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Fyah Empress turns up heat on Carnival hosts, as lawyers file injunction in T&T

Fyah Empress turns up heat on Carnival hosts, as lawyers file injunction in T&T


At press time yesterday, Lornette “Fya Empress” Nedd-Reid and her attorney Keith Scotland had filed an injunction to reverse the Trinbago Unified Calypsonians Organization’s (TUCO) decision to throw her out of the Trinidad and Tobago Calypso Monarch competition, scheduled for this Sunday.

Scotland told SEARCHLIGHT that they are now awaiting an appointment from the court to meet with a judge either Thursday or today, Friday.

Nedd-Reid, who made the finals for the first time since her move to Trinidad 15 years ago, qualified for the calypso finals in position number eight, but calypsonian Lynette “Lady Gypsy” Steele filed a pre-action protocol letter through her lawyer Gerald Ramdeen, stating that Nedd-Reid was not eligible to take part in the competition because of her nationality.

Nedd-Reid is a Vincentian by birth, but is married to a Trinidadian. She is currently undergoing the process of becoming a naturalized Trinidadian.

The drama has come as Steele narrowly missed out on a place in the finals, after placing 16th in last Sunday’s semis. She has been listed as the first reserve, so one way to get into the finals was to have Nedd-Reid blocked.

Steele has now taken Nedd-Reid’s place in Sunday’s finals and TUCO said in a letter to Nedd-Reid said that unless she is able to provide proof of her citizenship, she is disqualified.

Steele’s lawyer, Gerald Ramdeen, in the letter to TUCO, said that Rule 2.7 of TUCO’s adjudication handbook states only Trinidad and Tobago citizens over the age of 16 are allowed to participate in the competition.

“The nationality criteria for a competition such as the National Calypso Monarch Competition is a requirement that is grounded in logic and reasonableness, having regard to the status and nationalistic persona of the person holding that title,” Ramdeen’s letter stated.

Steele was threatening to sue TUCO and seek an injunction preventing Nedd-Reid’s participation if TUCO had failed to rectify the situation within 24 hours.

The Trinidadian Guardian said that a couple of hours after the letter was issued, Ramdeen confirmed he was contacted by TUCO’s lawyer and told his client’s request had been complied with, negating the need to continue to pursue the claim.

When contacted on Wednesday, Nedd-Reid, who has lived in Trinidad for the last 15 years and has won St Vincent and the Grenadines’ Soca Monarch, Calypso Monarch and Road March titles said that she was saddened by TUCO’s decision, as she has been a financial member of that organization since 2007.

“How come they were taking my dues if there was a problem with my nationality,” questioned Nedd-Reid via telephone on Wednesday.

She said that she is seeking to have the matter addressed legally.

“I can’t give you anything right now until I finish with my lawyer. We have sent in a letter to them threatening an injunction…so right now I’m back and forth doing stuff and getting other information that they need so I can’t give you an answer right now into what will happen,” Nedd-Reid told SEARCHLIGHT, adding, “We have to do it the legal way”.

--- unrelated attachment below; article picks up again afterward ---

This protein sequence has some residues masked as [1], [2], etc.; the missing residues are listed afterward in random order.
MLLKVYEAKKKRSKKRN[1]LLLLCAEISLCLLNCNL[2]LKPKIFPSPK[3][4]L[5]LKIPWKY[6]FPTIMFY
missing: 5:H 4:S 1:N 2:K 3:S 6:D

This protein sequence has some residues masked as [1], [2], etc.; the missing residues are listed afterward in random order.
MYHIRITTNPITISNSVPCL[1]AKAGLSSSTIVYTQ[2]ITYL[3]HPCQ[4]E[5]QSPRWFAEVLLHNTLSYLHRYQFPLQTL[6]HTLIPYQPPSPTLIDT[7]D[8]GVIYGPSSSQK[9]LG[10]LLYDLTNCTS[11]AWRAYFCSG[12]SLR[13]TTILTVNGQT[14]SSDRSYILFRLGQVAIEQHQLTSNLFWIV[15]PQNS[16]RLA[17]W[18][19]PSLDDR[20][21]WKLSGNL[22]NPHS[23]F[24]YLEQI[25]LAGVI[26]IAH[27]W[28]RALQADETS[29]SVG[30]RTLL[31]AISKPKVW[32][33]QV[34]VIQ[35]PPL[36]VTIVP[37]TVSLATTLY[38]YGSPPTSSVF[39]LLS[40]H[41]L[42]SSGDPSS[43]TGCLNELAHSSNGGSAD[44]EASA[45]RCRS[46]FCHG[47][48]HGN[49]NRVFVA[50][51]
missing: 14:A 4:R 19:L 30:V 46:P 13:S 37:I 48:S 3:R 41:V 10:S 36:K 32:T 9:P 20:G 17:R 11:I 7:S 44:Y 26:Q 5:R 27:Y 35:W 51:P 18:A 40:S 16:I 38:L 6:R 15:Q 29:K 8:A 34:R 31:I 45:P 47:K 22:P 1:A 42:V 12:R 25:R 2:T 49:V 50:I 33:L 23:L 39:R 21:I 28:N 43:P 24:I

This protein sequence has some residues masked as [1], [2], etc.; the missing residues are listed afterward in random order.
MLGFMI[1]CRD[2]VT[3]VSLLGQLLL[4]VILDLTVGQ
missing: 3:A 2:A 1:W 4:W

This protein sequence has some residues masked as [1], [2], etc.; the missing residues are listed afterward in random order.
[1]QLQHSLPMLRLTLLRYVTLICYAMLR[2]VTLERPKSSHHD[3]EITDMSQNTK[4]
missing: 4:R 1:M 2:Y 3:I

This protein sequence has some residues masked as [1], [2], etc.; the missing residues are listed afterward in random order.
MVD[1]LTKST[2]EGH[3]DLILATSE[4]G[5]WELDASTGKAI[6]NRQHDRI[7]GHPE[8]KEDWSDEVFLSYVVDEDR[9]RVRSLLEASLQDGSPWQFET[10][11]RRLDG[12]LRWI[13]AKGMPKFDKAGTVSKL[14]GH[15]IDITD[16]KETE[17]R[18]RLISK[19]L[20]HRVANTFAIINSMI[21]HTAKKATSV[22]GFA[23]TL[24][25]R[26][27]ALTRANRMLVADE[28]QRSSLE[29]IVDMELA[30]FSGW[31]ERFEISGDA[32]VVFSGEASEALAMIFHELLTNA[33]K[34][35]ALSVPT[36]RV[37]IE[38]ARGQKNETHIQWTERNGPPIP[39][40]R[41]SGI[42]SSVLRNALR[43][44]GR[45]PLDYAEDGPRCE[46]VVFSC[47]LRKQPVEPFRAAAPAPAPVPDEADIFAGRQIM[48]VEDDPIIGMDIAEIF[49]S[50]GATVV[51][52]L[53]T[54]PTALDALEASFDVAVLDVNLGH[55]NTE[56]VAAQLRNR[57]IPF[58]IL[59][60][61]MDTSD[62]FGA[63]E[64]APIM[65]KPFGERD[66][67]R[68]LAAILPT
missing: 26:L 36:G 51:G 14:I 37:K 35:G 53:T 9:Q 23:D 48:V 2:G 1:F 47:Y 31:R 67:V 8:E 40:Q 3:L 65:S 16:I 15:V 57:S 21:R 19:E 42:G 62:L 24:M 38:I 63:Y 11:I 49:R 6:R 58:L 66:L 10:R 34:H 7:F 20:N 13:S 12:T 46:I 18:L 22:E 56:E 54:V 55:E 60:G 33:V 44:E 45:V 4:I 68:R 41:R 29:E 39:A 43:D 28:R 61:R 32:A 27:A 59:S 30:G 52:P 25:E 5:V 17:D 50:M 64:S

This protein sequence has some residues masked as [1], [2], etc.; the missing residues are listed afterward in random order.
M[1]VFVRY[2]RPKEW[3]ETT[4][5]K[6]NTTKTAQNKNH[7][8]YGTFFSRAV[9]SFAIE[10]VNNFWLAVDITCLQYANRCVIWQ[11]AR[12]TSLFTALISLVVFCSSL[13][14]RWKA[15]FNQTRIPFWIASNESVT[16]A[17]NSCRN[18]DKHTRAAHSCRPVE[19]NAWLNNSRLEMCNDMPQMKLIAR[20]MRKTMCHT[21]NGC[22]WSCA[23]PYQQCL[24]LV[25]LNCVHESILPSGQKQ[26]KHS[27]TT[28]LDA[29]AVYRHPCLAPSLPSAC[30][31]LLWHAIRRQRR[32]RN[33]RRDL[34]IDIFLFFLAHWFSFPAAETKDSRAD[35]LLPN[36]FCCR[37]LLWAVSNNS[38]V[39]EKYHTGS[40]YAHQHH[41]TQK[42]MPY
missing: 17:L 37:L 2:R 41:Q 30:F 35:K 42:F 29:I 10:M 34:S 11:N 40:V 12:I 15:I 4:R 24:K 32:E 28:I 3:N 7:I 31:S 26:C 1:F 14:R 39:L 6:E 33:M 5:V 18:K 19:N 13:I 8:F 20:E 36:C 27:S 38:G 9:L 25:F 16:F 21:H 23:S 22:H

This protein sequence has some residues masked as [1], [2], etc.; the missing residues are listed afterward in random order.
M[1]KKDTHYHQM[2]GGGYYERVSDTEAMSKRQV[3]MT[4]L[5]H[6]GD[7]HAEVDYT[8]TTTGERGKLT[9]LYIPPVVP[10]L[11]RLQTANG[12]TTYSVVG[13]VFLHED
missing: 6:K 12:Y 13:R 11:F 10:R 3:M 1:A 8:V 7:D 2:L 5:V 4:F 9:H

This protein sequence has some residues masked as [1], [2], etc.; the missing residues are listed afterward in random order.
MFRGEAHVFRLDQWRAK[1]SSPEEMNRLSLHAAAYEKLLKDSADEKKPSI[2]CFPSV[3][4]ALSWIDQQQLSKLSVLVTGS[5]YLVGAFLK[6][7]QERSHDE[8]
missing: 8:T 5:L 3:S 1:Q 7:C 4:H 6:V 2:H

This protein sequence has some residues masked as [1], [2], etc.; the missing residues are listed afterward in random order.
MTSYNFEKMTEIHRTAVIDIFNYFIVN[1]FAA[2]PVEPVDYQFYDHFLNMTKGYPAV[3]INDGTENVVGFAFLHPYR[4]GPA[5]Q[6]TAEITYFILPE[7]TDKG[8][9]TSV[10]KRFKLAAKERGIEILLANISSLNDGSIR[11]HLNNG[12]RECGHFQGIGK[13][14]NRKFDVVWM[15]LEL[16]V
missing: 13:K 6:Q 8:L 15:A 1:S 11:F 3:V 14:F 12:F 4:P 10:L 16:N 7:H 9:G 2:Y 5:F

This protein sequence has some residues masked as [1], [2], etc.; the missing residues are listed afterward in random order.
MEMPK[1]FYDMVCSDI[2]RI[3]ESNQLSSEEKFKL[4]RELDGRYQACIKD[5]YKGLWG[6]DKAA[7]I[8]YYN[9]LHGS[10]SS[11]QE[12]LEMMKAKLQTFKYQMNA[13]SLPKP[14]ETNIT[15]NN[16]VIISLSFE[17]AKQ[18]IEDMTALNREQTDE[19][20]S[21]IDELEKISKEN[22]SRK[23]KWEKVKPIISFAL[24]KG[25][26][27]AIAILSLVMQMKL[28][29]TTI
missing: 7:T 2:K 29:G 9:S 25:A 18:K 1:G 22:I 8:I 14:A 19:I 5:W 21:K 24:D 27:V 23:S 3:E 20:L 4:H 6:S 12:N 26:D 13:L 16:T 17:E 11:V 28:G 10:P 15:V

She said that she has been competing in Trinidad and Tobago since 2007 and this is the first time that her nationality has come up.

“I’m at a loss, I won competitions under their (TUCO) belt”, commented Nedd-Reid, who was Trinidad and Tobago’s national calypso queen in 2012 and who is a three-time Tobago Soca Monarch, a four-time International Soca Monarch semi-finalist and a four-time Trinidad and Tobago calypso semi-finalist.

Nedd-Reid said that she was having problems with TUCO since the beginning of the season as when she made the semi-final cut they said that she had sung the song two years ago and when they could not prove it, “that was washed under the carpet.”

“Now I make it to the finals, they are saying my nationality is a problem,” said Nedd-Reid.

Ronald Berkley, one of Nedd-Reid’s supporters said that the claim is not fully TUCO’s complaint, but Steele’s and her lawyer’s (Ramdeen).

“TUCO know what taking place…so all of this happening, but they claiming they don’t know what happening.

“I think we have a lawsuit for the lawyer (Ramdeen) for defamation of character because they dragging her name with everything they doing,” said Berkley, who worked at the Tobago branch of TUCO when Nedd-Reid signed up in 2007.

On Wednesday, Scotland wrote to the TUCO demanding that they “immediately and forthwith” reinstate Nedd-Reid as a finalist.

Scotland said that Nedd-Reid should be put back into the competition before 12 p.m. on Thursday, February 23 and TUCO should pay costs “to date in the sum of $5,000.00”.

“If you fail to comply with any of the above-given demands, we have firm instructions from our clients to thereafter and forthwith and without more to file for injunctive relief, against you, without further notice to compel you so to do,” said Scotland in his letter to TUCO’s president Lutalo Masimba.

But at 1 p.m. yesterday TUCO had not responded and Scotland and Nedd-Reid told SEARCHLIGHT that they they were on their way to court to have the matter addressed.

“Not because she is from St Vincent, she is a dog,” said Scotland angrily.

Nedd-Reid said on Thursday that the dilemma is taking a toll on her, while costing her a lot of money.(LC)